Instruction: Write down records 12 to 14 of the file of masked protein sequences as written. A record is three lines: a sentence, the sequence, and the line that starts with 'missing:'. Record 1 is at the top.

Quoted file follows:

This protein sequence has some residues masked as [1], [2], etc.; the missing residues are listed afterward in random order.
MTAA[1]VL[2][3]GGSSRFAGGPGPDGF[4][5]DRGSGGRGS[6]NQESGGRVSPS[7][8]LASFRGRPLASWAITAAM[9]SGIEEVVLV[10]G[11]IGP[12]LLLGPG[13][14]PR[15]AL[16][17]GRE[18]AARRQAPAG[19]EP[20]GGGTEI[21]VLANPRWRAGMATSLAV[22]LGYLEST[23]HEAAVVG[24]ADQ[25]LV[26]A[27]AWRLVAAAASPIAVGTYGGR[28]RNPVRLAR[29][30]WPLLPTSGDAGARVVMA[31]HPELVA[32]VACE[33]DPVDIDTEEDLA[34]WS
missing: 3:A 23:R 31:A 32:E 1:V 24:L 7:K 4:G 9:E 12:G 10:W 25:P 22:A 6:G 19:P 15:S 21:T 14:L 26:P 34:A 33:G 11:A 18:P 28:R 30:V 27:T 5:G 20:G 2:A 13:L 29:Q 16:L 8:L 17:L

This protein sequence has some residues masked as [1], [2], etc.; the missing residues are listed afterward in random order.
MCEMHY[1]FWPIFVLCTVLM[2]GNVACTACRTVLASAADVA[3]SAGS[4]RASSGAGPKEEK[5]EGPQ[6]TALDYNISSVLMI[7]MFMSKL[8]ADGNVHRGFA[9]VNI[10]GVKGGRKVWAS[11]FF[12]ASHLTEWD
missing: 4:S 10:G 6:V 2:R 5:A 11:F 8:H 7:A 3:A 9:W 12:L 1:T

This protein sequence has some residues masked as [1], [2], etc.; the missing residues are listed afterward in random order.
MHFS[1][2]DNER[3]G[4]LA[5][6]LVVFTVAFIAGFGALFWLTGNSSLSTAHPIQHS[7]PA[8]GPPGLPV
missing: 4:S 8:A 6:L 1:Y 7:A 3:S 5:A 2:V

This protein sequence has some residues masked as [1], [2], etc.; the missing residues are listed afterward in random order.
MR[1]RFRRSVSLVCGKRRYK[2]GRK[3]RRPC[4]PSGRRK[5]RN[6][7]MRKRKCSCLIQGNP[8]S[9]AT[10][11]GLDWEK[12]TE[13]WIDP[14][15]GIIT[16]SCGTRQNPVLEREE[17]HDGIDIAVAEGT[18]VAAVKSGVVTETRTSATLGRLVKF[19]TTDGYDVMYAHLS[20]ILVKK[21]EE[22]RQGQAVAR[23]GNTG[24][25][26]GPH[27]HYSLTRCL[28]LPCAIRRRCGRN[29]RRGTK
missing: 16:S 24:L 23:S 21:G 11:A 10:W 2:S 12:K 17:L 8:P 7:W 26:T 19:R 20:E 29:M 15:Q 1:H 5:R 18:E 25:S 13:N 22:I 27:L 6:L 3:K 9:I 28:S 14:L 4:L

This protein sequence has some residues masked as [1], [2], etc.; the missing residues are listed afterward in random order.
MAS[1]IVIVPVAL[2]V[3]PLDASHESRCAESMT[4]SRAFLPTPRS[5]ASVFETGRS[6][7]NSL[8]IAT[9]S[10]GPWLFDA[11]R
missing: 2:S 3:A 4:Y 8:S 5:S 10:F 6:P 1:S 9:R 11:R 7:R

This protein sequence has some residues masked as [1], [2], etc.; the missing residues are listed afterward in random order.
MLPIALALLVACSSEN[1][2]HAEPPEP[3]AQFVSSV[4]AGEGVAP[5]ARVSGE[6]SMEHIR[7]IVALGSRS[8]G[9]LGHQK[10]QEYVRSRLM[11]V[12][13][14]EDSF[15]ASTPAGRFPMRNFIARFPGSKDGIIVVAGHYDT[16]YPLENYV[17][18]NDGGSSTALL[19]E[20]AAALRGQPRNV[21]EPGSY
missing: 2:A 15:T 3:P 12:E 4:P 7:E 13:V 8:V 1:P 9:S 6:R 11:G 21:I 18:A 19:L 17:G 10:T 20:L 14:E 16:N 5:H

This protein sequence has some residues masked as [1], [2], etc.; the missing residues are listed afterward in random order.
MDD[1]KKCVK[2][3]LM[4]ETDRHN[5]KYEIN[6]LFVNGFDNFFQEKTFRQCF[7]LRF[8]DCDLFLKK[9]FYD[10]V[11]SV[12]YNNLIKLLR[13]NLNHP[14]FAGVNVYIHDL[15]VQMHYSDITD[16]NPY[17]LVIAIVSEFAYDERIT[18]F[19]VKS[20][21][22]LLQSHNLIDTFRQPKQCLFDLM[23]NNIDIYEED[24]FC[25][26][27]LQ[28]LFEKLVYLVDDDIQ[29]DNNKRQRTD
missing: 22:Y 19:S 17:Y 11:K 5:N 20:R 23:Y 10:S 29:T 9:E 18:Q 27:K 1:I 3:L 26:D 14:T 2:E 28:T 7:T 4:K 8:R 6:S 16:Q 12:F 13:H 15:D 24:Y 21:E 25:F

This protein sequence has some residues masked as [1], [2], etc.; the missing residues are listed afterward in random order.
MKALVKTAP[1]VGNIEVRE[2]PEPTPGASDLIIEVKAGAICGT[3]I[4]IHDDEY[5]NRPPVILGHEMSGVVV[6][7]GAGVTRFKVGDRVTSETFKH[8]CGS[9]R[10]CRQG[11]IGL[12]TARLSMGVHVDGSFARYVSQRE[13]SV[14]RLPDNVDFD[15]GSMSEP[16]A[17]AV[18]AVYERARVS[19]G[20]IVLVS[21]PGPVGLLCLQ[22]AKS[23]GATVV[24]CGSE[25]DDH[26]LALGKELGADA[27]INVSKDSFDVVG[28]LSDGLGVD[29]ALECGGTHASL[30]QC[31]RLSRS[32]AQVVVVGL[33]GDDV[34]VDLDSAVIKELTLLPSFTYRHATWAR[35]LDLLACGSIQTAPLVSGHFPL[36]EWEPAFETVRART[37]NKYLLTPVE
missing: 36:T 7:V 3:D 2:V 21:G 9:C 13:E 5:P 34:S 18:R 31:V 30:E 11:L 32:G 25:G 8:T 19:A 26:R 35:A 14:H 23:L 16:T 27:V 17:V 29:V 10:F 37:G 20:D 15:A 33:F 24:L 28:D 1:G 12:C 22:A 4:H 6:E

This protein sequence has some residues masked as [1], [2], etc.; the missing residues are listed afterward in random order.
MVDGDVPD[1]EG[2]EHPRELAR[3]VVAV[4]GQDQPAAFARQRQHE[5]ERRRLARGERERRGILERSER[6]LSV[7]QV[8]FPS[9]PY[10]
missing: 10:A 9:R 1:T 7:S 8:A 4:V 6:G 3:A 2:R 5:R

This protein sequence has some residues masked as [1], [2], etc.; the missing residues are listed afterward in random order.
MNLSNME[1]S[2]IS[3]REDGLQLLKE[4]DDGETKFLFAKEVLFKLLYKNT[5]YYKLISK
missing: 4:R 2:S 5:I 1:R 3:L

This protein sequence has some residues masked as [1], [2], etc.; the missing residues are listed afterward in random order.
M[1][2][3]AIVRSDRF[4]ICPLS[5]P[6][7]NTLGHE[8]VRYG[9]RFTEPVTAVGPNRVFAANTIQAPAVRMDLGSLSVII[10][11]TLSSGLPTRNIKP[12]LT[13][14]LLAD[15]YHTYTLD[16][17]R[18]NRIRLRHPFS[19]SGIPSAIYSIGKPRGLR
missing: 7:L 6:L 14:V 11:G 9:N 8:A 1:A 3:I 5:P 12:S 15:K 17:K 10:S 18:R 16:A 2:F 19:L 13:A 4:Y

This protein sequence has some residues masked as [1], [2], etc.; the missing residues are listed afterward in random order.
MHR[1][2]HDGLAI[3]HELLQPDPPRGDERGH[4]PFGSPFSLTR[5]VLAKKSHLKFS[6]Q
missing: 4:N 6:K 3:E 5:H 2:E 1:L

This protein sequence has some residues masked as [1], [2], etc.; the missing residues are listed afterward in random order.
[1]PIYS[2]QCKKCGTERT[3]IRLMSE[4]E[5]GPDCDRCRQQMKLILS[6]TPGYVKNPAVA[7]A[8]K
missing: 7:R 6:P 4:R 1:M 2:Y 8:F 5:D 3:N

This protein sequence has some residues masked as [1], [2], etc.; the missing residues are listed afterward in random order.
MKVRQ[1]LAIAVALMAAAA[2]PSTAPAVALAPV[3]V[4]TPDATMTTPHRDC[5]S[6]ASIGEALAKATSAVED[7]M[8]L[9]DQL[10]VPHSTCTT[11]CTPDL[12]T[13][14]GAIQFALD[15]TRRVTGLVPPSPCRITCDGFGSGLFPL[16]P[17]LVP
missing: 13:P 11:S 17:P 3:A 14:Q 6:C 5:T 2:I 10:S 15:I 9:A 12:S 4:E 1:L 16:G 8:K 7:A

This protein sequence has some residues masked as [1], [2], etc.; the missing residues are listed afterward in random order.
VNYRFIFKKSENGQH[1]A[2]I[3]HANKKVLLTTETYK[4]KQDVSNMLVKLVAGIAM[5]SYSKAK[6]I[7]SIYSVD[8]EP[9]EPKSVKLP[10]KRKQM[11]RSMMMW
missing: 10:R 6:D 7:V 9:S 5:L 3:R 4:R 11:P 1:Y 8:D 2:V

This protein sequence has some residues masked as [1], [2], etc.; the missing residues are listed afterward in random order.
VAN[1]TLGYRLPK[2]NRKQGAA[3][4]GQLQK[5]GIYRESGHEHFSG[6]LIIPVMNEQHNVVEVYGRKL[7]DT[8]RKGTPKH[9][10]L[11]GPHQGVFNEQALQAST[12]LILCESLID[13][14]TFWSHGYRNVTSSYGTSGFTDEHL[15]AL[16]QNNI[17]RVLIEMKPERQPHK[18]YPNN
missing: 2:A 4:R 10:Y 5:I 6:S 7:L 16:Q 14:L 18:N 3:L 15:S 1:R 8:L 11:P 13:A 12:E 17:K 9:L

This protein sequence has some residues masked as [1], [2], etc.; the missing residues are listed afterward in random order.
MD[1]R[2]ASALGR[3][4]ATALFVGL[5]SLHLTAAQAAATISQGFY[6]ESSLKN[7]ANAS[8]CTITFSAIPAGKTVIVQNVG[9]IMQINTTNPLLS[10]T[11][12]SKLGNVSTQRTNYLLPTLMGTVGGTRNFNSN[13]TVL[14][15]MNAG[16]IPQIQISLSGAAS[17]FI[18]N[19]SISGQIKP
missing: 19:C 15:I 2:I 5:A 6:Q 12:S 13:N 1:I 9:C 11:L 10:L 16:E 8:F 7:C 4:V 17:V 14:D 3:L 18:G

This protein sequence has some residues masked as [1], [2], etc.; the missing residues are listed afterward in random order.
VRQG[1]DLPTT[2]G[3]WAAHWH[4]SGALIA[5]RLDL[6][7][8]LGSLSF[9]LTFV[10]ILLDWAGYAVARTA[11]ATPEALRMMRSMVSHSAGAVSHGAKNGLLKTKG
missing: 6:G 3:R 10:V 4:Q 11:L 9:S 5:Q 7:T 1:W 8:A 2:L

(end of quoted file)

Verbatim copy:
This protein sequence has some residues masked as [1], [2], etc.; the missing residues are listed afterward in random order.
MHR[1][2]HDGLAI[3]HELLQPDPPRGDERGH[4]PFGSPFSLTR[5]VLAKKSHLKFS[6]Q
missing: 4:N 6:K 3:E 5:H 2:E 1:L

This protein sequence has some residues masked as [1], [2], etc.; the missing residues are listed afterward in random order.
[1]PIYS[2]QCKKCGTERT[3]IRLMSE[4]E[5]GPDCDRCRQQMKLILS[6]TPGYVKNPAVA[7]A[8]K
missing: 7:R 6:P 4:R 1:M 2:Y 8:F 5:D 3:N

This protein sequence has some residues masked as [1], [2], etc.; the missing residues are listed afterward in random order.
MKVRQ[1]LAIAVALMAAAA[2]PSTAPAVALAPV[3]V[4]TPDATMTTPHRDC[5]S[6]ASIGEALAKATSAVED[7]M[8]L[9]DQL[10]VPHSTCTT[11]CTPDL[12]T[13][14]GAIQFALD[15]TRRVTGLVPPSPCRITCDGFGSGLFPL[16]P[17]LVP
missing: 13:P 11:S 17:P 3:A 14:Q 6:C 5:T 2:I 10:S 15:I 9:A 12:S 4:E 1:L 16:G 8:K 7:A